In the July 2021 installment of media review roundup: My favorite science fiction to date, evil superheroes, a potential Hearthstone killer, space operas, and a post-pandemic survival guide.
I love my FOSS apps: they're free, robust, and respect my privacy. Yet I also love the creature comfort of the tech giants' seamless suite of apps.
I like not having to worry about synchronization conflicts. I like being able to log in on any new device and have access to my workflow. I like spending time working instead of configuring my servers.
That's why I like FOSS Apps that offer a centralized server option, paid or not.
Australian conservative politician Craig Kelly's tweet seem to have gone semi-viral in certain online spaces. He cites higher COVID case numbers after the vaccination program began to denounce the efficacy of vaccination.
The disparity is so obviously caused by changes in the availability of COVID tests in UK over time. That being said, even if the 100% of the population was tested every week with a perfect test, large oscillations are normal. From the book Chaos: Making a New Science written in 1991:
I have a problem with Netflix, and it's not just that you need a dozen subscriptions to watch everything these days. Even if Netflix had everything, I can't shake the feeling that it rests on a fundamentally unhealthy business model.
Netflix promotes binging, one of its key innovations. I'm sure the savvy business folks at Netflix chose that model for sound reasons. For many end-users, however, binging causes unstructured, unplanned media consumption. It's common to have an entire day pass without realizing it.
There's an interesting dichotomy in how we remember historical scientists. Ancient and medieval scholars are remembered for their errors. On the other hand, post-Renaissance scientists are remembered for their correct discoveries with selective forgetfulness for their numerous mistakes.
In this installment of book reviews: The Witcher's tale, horror stories of Victorian surgeons, mathematical disasters, the art of recording, and life-saving music.
Modern programmers are well aware that go-to statements are bad. Introductory programming materials actively discourage and even omit, the statement altogether. It's a shortcut for spaghetti code. Why is that?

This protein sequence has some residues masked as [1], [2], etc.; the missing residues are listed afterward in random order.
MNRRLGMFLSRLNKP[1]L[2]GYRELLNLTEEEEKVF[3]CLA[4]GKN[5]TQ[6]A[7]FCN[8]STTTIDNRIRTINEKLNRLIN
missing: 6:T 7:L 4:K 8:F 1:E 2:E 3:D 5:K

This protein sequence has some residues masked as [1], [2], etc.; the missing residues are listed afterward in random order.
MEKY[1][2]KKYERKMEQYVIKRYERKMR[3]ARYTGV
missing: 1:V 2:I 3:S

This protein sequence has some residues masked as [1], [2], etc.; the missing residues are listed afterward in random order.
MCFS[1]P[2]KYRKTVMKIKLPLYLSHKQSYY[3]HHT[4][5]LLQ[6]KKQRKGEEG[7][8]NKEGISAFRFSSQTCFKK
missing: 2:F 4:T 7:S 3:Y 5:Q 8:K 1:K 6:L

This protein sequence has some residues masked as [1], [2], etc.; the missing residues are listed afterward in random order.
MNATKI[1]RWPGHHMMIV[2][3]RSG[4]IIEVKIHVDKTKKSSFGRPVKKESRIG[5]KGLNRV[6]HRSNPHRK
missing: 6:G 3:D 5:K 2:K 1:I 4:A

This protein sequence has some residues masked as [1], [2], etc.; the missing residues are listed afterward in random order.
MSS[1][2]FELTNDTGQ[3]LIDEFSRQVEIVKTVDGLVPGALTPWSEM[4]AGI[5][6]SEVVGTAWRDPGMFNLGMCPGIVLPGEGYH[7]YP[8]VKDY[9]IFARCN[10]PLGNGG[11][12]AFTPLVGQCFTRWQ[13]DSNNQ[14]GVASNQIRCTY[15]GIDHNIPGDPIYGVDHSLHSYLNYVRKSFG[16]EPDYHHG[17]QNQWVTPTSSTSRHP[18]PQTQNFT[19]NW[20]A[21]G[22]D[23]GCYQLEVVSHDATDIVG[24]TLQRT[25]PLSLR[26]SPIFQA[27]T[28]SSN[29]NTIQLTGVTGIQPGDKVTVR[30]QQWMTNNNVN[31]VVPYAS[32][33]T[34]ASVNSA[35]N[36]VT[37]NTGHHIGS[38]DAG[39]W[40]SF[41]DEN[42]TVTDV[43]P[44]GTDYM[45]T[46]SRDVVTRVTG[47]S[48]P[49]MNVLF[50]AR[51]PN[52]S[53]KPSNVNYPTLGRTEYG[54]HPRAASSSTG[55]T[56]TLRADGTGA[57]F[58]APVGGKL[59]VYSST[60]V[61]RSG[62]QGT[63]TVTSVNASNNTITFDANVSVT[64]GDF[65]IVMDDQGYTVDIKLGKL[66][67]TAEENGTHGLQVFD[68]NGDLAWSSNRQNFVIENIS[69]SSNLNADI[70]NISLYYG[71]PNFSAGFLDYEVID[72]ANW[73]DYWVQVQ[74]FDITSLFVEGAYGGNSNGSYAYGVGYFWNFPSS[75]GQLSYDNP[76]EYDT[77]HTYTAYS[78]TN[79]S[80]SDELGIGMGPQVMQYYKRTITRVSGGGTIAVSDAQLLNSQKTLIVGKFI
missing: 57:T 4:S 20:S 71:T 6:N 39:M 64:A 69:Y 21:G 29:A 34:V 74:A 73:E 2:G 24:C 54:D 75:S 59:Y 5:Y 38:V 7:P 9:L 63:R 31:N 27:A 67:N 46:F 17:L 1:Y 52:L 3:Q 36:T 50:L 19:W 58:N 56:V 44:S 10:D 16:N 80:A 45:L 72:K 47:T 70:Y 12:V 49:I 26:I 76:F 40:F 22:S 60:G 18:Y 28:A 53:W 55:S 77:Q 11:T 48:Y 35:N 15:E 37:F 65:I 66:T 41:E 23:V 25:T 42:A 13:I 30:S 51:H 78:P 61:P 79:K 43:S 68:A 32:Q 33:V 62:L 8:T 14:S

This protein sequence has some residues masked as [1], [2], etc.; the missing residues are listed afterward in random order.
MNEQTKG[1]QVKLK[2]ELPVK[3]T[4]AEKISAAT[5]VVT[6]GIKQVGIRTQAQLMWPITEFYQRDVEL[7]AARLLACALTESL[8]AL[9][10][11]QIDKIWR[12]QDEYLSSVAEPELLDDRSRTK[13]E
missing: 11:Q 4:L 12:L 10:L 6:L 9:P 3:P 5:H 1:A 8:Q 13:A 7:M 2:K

In March 1968, the famed computer scientist Edsger W. Dijkstra wrote a letter to the editor for the Communications of the ACM. It was aptly titled “Go To Statement Considered Harmful.” In it, Dijkstra first distinguishes between the textual program file and the process of executing the program. He remarks that we are particularly bad at grasping the latter.
Sometimes you come across common threads in unexpected, disparate places. I was listening to the Alignment Newsletter Podcast when I came across the idea that artificial intelligence safety is a many-to-many problem with many AI and human agents. This idea is further explored in The Age of Em.
Then I listened to the audiobook version of Deep Survival and learned about disaster siatuations in complex systems. That got me to think more about disasters – more than I already did – and to try to tie it together in some way, since disasters are in everyone's radar these days.
Critics have long lamented how slowly universities change. Computer Science, one of the fastest-growing majors across countries, is no exception. Computer science students meant to serve the world's insatiable demands for computing professionals simply aren't prepared for the industry. They learn now-irrelevant technologies through dated pedagogy and adhere to academic honesty rules that don't mold well to modern software development practices.
In a recent op-ed for the University of Rochester student newspaper Campus Times, I dissected the issue in comparison to a popular alternate education model, coding boot camps. I also gave some concrete suggestions on how to improve undergraduate computer science education based on case studies. Read more here.